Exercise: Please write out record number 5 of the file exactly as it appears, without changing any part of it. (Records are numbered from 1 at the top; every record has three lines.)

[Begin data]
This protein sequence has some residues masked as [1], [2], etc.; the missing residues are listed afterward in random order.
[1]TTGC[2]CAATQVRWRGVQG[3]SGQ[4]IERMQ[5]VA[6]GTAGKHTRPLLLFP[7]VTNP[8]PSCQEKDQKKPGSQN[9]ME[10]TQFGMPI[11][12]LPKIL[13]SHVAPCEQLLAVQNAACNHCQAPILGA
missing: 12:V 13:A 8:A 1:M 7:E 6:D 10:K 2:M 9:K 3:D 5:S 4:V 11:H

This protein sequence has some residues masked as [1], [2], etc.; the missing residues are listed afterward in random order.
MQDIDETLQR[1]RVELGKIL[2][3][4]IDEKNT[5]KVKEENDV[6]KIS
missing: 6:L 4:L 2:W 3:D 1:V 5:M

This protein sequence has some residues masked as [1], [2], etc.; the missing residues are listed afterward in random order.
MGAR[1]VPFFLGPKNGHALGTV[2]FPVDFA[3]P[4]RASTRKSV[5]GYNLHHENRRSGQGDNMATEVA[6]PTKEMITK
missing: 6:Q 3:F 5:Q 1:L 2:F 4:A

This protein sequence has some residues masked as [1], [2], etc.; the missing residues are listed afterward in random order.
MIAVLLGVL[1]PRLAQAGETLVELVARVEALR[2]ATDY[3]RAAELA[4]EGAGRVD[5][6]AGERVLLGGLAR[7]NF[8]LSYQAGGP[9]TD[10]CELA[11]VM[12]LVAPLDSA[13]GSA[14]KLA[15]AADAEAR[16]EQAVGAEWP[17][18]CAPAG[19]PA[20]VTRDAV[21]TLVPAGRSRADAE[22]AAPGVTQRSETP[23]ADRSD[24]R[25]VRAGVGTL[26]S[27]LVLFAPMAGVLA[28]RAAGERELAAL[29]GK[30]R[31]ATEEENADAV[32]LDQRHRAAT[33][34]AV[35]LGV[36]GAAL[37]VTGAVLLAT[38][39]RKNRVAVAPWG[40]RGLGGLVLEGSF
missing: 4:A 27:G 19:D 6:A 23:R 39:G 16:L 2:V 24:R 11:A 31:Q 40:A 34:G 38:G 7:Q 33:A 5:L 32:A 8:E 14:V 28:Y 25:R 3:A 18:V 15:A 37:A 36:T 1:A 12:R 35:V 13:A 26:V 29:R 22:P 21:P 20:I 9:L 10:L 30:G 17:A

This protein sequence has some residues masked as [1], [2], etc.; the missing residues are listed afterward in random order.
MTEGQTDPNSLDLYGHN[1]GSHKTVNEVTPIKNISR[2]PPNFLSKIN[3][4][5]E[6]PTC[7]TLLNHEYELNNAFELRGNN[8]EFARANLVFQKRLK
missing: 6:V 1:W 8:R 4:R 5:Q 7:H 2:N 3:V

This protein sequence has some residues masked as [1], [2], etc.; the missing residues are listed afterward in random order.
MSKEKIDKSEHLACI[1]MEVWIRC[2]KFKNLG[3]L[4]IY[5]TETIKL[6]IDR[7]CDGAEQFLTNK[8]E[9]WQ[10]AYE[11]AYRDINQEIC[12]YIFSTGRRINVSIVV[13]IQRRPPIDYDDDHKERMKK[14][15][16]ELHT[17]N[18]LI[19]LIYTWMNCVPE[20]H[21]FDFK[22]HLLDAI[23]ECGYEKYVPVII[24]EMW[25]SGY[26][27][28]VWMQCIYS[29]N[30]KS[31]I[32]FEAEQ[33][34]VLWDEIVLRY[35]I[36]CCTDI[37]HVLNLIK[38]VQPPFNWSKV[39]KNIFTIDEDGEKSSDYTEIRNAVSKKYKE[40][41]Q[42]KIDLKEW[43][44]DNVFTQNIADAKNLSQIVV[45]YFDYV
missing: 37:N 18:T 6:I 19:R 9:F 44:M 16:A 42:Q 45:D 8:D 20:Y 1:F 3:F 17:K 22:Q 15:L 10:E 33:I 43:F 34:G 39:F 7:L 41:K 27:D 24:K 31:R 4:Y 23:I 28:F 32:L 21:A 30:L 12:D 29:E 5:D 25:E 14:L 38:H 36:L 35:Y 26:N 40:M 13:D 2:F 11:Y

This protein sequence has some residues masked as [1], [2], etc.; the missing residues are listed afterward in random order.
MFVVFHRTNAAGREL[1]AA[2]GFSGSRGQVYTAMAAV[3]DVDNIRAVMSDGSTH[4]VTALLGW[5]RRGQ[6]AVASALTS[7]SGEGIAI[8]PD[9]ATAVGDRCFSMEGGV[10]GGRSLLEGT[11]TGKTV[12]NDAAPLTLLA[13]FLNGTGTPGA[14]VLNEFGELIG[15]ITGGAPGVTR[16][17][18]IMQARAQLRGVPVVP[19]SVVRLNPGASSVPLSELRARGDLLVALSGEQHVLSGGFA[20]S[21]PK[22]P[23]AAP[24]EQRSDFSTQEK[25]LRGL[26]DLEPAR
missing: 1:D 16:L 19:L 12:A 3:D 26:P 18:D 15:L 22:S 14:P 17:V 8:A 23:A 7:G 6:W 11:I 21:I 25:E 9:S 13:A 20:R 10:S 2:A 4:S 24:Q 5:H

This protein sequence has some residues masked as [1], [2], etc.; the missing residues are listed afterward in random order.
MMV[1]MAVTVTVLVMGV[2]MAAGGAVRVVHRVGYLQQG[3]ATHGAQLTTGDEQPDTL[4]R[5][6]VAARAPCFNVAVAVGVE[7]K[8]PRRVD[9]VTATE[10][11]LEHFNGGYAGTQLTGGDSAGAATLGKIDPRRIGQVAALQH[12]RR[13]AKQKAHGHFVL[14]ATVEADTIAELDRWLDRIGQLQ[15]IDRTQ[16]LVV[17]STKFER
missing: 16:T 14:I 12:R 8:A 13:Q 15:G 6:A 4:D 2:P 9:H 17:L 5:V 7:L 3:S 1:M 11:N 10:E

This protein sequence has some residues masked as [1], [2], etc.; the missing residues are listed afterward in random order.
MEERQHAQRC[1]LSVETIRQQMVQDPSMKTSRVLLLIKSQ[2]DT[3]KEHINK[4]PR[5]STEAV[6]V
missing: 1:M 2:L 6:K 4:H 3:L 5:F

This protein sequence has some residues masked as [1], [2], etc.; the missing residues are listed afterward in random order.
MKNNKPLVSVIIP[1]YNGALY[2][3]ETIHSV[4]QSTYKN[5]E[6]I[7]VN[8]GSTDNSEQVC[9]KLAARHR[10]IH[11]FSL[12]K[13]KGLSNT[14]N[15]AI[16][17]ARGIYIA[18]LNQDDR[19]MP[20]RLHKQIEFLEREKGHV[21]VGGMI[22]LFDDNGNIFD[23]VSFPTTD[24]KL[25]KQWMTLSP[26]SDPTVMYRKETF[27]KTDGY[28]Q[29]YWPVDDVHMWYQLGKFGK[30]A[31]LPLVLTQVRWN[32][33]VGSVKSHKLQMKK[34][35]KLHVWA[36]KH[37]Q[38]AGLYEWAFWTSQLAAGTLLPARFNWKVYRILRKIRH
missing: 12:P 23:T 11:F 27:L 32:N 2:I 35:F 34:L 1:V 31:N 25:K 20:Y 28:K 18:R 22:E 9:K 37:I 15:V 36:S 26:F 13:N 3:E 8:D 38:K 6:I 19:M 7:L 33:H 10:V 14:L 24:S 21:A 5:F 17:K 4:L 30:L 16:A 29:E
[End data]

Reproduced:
This protein sequence has some residues masked as [1], [2], etc.; the missing residues are listed afterward in random order.
MTEGQTDPNSLDLYGHN[1]GSHKTVNEVTPIKNISR[2]PPNFLSKIN[3][4][5]E[6]PTC[7]TLLNHEYELNNAFELRGNN[8]EFARANLVFQKRLK
missing: 6:V 1:W 8:R 4:R 5:Q 7:H 2:N 3:V